Akhenaten and Nefertiti had six daughters, named Merytaten, Meketaten, Ankhesenpaaten, Neferneferuaten-tasharit, Neferneferure, and Sotepenre. There are many depictions of Akhenaten and Nefertiti with their daughters. One of the best known is on the previous page. Here we see two of the daughters, but they are not identified (figure 1). These depictions of the royal family are only of Queen Nefertriti and her six daughters None of Akhenaten's other wives are depicted or their children. Neither do we see depictions of Prince Tutankhamun with Akhenaten.
Royal princesses were not as became common in Europe durinbgv the Christian era used in international diplomacy to create alliances. Egypt saw itself as the center of the world and that other civilizations were beneath them. Thus Egyptian princesses maried with few excepotions other Egyptians. This becan=me important in dynastic policies as the level of royal blood was a matter of prestige and affecting sucession.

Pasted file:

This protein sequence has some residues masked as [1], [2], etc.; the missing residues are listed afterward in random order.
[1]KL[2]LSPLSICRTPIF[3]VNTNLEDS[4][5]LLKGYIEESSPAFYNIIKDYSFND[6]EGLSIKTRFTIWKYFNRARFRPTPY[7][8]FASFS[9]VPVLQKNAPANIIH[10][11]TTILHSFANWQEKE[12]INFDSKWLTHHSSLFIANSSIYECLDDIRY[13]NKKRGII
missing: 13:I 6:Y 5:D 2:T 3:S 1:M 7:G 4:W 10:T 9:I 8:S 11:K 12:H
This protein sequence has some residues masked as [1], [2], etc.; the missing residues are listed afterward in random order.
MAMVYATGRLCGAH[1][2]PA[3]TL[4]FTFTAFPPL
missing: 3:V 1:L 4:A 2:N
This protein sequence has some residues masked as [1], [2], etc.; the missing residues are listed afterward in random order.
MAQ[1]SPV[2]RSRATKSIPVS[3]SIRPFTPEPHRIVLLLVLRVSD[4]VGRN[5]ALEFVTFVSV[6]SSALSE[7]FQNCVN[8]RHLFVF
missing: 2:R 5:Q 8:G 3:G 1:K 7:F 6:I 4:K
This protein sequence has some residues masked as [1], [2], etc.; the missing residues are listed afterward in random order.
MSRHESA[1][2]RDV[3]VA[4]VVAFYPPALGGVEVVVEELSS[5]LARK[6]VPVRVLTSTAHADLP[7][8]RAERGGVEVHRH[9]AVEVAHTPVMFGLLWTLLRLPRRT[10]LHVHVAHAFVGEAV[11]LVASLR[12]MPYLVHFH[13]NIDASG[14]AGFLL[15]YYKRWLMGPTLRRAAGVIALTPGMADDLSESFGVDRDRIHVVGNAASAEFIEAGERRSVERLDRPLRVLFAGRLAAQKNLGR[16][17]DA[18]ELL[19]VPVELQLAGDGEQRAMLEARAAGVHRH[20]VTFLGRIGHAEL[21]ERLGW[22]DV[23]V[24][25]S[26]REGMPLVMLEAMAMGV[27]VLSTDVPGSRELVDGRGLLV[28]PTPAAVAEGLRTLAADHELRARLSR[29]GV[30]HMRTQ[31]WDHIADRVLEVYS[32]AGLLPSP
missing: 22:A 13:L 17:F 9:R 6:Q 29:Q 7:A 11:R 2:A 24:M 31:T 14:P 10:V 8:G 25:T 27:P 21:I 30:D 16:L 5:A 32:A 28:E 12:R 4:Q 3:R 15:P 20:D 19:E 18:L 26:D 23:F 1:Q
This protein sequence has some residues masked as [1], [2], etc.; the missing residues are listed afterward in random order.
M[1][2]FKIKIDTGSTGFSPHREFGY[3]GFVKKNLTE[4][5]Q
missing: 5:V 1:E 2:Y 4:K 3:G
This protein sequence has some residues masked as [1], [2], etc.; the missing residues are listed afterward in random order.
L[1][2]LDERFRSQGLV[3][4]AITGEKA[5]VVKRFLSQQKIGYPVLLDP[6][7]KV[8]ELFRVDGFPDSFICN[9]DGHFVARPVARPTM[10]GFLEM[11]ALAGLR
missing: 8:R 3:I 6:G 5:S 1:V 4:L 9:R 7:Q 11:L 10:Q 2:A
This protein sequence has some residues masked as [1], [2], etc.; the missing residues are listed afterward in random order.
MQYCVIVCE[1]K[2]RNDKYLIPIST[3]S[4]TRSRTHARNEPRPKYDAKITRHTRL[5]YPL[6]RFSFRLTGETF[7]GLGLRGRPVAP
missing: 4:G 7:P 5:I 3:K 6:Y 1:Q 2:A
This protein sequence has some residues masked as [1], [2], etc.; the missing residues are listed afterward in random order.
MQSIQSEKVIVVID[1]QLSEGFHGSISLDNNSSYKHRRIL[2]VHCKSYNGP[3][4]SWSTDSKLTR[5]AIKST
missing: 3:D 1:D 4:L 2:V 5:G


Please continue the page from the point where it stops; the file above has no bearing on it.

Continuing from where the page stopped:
Merytaten married her half-brother Prince Smenkhkare, but disaapers from history along with her husband. Meketaten appears to havedied before her mother. The third daughter Ankhesenpaaten is best known. She married her half-brother Tutankhamun and also changed her name to Ankhesenamun. She and her husband had two stillborn children which were found in his tomb. After Tutankhamun's death, she tried to marry a Hittite prince. When that failed she is believed to have married Ay, probably her grandfather. Not all Egytologists accept this marrige. It would, hoever, have legitimize Ay's accesion to pharoah. Given his age, it was a formality. Little is known of the three youngest daughters--Neferneferuaten-tasharit, Neferneferure, and Sotepenre. They are believed to have all died at a young age, prhaps victims of a plague afflicting Egypt at the time.
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